Tired original speedo face?
Do something about it!
This is just a quickie… I received an extremely original 1938 Smiths Chronometric Speedometer from Pud, that had been completely mechanically serviced and reconditioned in 1999 and never used since then. The tripo- and odometer wheels had not been touched cosmetically, as was the case with the actual face of the instrument. The colour of the numbers on the wheels had darkened to an almost too dark (for my taste) orange-yellow for the most part and the dial itself was also rather nicely aged. The only problem was that, since it had been serviced, it had probably been face-down in a box, for the last 13 years!! Not a problem as such, of course, but in this case, it did have detrimental results:
If you know anything about, or have ever looked inside a Chronometric instrument, you will probably remember that behind the metal plate of the face, between it ant the pillars that the screws go into, there is a sort of paper ‘gasket’, I assume to dampen out vibration and reduce the chance of the screws loosening or some such reason (I’m only guessing). Unfortunately, over the years, lubricant had saturated this paper and it had seeped through the screw-holes and into the paint finish of the face, making it a) glossy and b) non-stick, so that the very least of disturbances caused it to separate from the face-plate, as shown on the top photo. Such a shame, but it was already flaking and had to come off, despite it’s very original and rather quaint appearance. So clean it I must and find some way of re-conditioning it, without it looking like something I bought new from ‘Her Majesty’s Chicken Patch’* in India last week…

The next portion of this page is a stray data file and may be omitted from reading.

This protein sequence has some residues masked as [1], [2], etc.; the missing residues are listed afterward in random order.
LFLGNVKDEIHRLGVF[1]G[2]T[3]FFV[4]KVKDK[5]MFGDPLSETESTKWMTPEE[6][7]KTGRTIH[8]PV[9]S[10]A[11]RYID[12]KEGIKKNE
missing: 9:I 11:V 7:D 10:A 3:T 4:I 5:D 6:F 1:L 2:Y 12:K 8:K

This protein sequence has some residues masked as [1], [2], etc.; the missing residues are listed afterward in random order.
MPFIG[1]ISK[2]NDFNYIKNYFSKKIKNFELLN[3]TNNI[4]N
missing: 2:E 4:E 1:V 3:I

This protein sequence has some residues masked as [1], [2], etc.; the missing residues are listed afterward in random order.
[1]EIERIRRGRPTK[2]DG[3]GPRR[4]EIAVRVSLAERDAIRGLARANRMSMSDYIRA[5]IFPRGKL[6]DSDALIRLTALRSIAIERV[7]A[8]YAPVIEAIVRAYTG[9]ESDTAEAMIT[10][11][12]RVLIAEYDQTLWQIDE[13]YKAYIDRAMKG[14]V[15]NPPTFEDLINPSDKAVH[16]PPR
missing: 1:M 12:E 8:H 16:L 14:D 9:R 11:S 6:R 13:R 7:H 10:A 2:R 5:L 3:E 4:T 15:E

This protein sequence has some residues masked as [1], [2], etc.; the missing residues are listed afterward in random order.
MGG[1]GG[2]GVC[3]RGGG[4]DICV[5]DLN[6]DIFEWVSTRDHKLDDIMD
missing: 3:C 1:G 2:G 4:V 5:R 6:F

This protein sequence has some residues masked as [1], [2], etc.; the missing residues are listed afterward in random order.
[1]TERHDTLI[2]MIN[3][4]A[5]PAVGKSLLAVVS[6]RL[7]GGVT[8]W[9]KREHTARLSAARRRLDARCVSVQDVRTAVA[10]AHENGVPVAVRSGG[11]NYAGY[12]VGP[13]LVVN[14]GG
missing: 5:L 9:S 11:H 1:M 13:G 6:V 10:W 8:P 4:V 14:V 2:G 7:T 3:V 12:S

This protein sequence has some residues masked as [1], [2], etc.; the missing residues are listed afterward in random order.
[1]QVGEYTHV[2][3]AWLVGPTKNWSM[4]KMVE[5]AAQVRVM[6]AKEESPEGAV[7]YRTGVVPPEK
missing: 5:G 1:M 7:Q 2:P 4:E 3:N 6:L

The solution?? These were originally screen printed on brass, so this is the way forward, but first I need a good copy of the original: A high-resolution scan comes to the rescue and some very painstaking ‘tracing’ in Adobe Illustrator give me the results I am looking for (after nearly eight hours solid, all up!), print it out on Matt Photo Paper, after toning down the white of the letters and numbers a bit and…voila! The template is complete, mount it where it should go (in the instrument, silly!) and check for ‘authenticity’.
Doesn’t actually look bad at all, and so I can give the vector-graphic data on a stick to my friendly silk-screen-printer to make a film and then a screen from (for the white only, as the black will be sprayed on and the yellow applied afterwards over the (off-)white. The finish and look of the instrument will be absolutely as original and only a tad fresher (coz it ain’t actually seventy-year-old-paint), so not too many raised eyebrows, I hope…
Though it took a few hours to draw, I feel that the result is at least passable and certainly worth it!
Editor’s note: * ‘Royal Enfield’
© peter gouws 2012